Wilmette Institute’s plans are still developing, but currently we are pursuing five lines of action:
1. The Institute plans to develop one or two blended courses on the Faith, probably as it relates to social issues. The course(s) will meet one weekend (or possibly two) at Green Acre Bahá’í School in Maine for the actual face to face class time, and the rest of each course will occur over the internet. They will be worth 3 credits, so they will be standard university courses. Once they are developed, we’ll send out information about the titles and contents. But students will have to arrange with their advisors to get credit from their school, because it is a non-local course (we have an Articulation Agreement with United Theological Seminary, but it may or may not be relevant). We’ll be able to provide students information how to do that, including an extensive syllabus showing how the course works; that’s usually what a university needs. Historically. most students who have approached their schools for credit have received it.
2. The Institute will have 2 completely online courses available to take in June-July (Bahá’í Theology and Introduction to Islam), 2 completely online course in the fall (The Bahá’í Faith: A Comprehensive Introduction and Sustainable Development and the Prosperity of Humankind), and 2 more in the spring (to be determined: one probably will be Introduction to Interfaith Dialogue). They won’t require time at Green Acre; they’re in addition to the blended courses. We will be able to release the information about them in March. Again, students will have to talk to their advisors to arrange the credit. We hope some of them will contact friends who might be interested in taking a Bahá’í course with them.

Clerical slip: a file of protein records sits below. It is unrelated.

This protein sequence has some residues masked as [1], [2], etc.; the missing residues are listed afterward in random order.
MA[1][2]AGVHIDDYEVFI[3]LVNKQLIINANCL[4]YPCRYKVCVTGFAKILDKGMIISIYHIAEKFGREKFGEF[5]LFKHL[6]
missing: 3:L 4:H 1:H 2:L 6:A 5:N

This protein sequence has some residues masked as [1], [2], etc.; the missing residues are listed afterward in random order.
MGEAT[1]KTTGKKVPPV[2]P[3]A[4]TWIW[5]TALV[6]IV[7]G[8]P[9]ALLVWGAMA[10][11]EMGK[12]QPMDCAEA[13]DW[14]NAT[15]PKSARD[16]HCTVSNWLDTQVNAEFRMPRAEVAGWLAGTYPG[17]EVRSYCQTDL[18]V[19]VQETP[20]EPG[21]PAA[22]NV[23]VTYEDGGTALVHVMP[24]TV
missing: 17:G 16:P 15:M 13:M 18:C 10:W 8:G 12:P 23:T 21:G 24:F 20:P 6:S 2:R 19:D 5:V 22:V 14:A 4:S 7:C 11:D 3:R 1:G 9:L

3. The Wilmette Institute can provide an academic lecturer to speak about the Faith on campus next fall or next spring (and possibly even later this semester). Most likely, she or he will be one of the instructors of one of the blended or fully online courses and will speak about a subject related to one of the courses, but we could provide speakers on other subjects as well. This might be one way to build interest in the courses. We are beginning to work on a Wilmette Institute “speakers bureau” for this purpose. Once the Wilmette Institute hires a marketing associate, s/he can use social media to publicize the lectures and follow up with information over social media about the courses. A Bahá’í college club can help a lot to make a lecture possible, but we want to reach out to campuses with no Bahá’ís as well.
4. The Institute can provide individual classes on aspects of the Faith that can be added to existing courses, such as a Bahá’í class or two in a world religions course. There are two ways to do this; (1), have the lecturer come to campus to speak to the course, and naturally s/he could also give one of the campus-wide lectures in point #3; or (2), have the lecturer appear via web video. We will draw up a list of possible speakers and topics in the next month.
5. Donate a collection of academically oriented Bahá’í books to the library. The Institute has prepared a list of about 30 books. If contact with the library is made and we are informed which books the library already has, we can order the collection and donate it.
Currently, Wilmette Institute faculty and staff are completing syllabi, planning the logistics of supplying lectures, drawing up a speakers list, and drafting routine emails describing our efforts. Any ways Bahá’ís can help, and any suggestions they can give, would be greatly appreciated.